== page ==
Work on the big decisions first -- on your own or an advisor. If you use an advisor, you will still want a low allocation to equity.

Paul
When times are good, investors tend to forget about risk and focus on opportunity. When times are bad, investors tend to forget about opportunity and focus on risk.

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Re: Mother Of Bog! I'm Uncertain/Frightened To Buy Fund

Post by Aptenodytes » Tue Apr 15, 2014 11:23 am

"spending down the 21,500" is a red herring. Money comes in, returns are generated, expenses must be paid. It is all the same ball of wax. You can put 21,500 in a fund and take out what your need for expenses, or you can reserve what you need for expenses and put the remainder in in a fund. All the same.

There are two things you can do wrong here, with the widest imaginable space of no-regret options in the middle. You can keep everything in cash because you are immobilized, and then you lose to inflation. Or you can invest in something too risky, and then you might suffer a big loss at the wrong time. In the middle is a wide expanse.

The middle is wide because your need for risk is so incredibly low. Your need for risk is low because of the relationship between your assets and your expenses.

You could put everything in the ultra-conservative Vanguard LifeStrategy Income Fund, for example, and be set for life. Or you could buy an SPIA and be set for life. Or you could do a little of each. Or pick some other conservative fund.

If I were you I'd probably just put it all in a conservative fund. Gives you more protection against inflation than a common SPIA, and flexibility to change things up down the line if you wish.

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Re: Mother Of Bog! I'm Uncertain/Frightened To Buy Fund

Post by HomerJ » Tue Apr 15, 2014 1:09 pm

AlaskanWolf wrote:I am retired, disabled, almost 64, and have about $1400 a month income from SSDI. I figure I need about $2500 a month to live. I should have about $270,000 to $280,000 total to invest by Summer. And I expect to start receiving an additional $21,500 a year for the next five years.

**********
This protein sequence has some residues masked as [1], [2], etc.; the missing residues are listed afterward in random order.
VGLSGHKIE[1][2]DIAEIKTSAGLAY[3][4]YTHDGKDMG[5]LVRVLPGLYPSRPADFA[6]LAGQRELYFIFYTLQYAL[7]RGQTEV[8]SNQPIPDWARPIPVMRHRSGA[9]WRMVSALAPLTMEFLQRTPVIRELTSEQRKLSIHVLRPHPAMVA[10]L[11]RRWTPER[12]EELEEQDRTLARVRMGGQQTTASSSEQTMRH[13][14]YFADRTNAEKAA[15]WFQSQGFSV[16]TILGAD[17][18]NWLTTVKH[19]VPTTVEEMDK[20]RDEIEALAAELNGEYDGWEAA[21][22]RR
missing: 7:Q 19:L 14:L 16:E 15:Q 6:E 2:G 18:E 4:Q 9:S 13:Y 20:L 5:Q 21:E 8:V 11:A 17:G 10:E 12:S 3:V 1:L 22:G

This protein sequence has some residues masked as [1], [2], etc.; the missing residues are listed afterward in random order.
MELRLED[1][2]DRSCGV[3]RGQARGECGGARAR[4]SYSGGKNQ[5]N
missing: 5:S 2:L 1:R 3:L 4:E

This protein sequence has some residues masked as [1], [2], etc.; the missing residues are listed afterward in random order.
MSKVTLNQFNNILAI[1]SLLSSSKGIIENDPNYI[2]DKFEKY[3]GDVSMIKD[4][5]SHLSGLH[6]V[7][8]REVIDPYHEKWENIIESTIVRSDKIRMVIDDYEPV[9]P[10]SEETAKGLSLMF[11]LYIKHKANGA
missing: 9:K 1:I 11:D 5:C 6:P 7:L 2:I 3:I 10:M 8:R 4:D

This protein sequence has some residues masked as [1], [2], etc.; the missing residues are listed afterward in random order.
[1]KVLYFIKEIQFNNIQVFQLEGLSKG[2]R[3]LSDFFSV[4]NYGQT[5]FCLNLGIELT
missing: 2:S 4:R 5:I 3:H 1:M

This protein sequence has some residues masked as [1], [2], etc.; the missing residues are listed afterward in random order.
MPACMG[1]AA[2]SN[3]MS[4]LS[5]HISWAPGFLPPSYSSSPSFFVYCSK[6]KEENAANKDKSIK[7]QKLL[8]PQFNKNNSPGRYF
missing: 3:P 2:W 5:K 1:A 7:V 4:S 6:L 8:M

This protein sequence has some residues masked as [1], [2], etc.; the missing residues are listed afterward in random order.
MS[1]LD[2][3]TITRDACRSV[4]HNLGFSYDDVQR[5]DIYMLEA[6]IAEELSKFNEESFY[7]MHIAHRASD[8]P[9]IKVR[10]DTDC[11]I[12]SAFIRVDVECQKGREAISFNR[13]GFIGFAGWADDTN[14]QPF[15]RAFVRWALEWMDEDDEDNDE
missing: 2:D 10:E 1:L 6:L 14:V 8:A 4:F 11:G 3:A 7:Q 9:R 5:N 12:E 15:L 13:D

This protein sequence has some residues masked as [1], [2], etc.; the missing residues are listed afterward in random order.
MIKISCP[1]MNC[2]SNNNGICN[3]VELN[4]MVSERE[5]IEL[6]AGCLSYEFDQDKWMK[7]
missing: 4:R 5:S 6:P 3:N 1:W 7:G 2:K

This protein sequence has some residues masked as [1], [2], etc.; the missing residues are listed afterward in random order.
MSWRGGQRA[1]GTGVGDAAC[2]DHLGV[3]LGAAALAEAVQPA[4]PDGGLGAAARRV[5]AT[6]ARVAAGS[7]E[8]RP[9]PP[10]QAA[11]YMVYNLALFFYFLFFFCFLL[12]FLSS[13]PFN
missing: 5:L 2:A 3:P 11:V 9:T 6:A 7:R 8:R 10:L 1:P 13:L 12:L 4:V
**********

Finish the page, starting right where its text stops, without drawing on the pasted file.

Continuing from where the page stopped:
So for the next 5 years, you've got $3200 a month coming in... And $2500 a month going out... That's good.

If I were you:

$20,000 in one 5-year CD (emergency fund)
$200,000 in another 5-year CD
$50,000 in the Vanguard Total Stock Market Index Fund
$700 a month extra into a checking account for the next 5 years ($42,000 - you can spend SOME of this for fun, like travel)

In 5 years when the $21,500 a year stops coming in, I'd take the $200,000 in the CD (probably worth $220,000 by then), and buy a SPIA (Single Premium Immediate Annuity - the only "good" annuity) that should pay you at least $1100 a month (maybe more) for the rest of your life (Note the $220k is gone... but the income stream is for as long as you live).

That should get you back to the $2500/month income you need.

Plus you'll still have $40,000 - $50,000 in cash for emergencies and extra expenses, and $50,000 in stock market (that will probably have grown bigger, but maybe smaller at this point).

This is a very safe way to make sure you have your base needs covered no matter how long you live, and you keep a decent pile of cash/stocks for emergencies/extra expenses/occasional vacations.

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Re: Mother Of Bog! I'm Uncertain/Frightened To Buy Fund

Post by HomerJ » Tue Apr 15, 2014 1:21 pm

Do not use an advisor... You cannot afford one... 1% of your money every year will be a HUGE drain.

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Re: Mother Of Bog! I'm Uncertain/Frightened To Buy Fund

Post by LadyGeek » Tue Apr 15, 2014 4:02 pm

runner9 wrote:http://www.bogleheads.org/forum/viewtop ... &p=2009636

Don't forget all the advice you've been give on your previous THREE threads, later combined by LadyGeek.
It's now four. I merged the latest thread into here.

OP - Please try to keep your information in one thread. It really does help us by keeping everything together.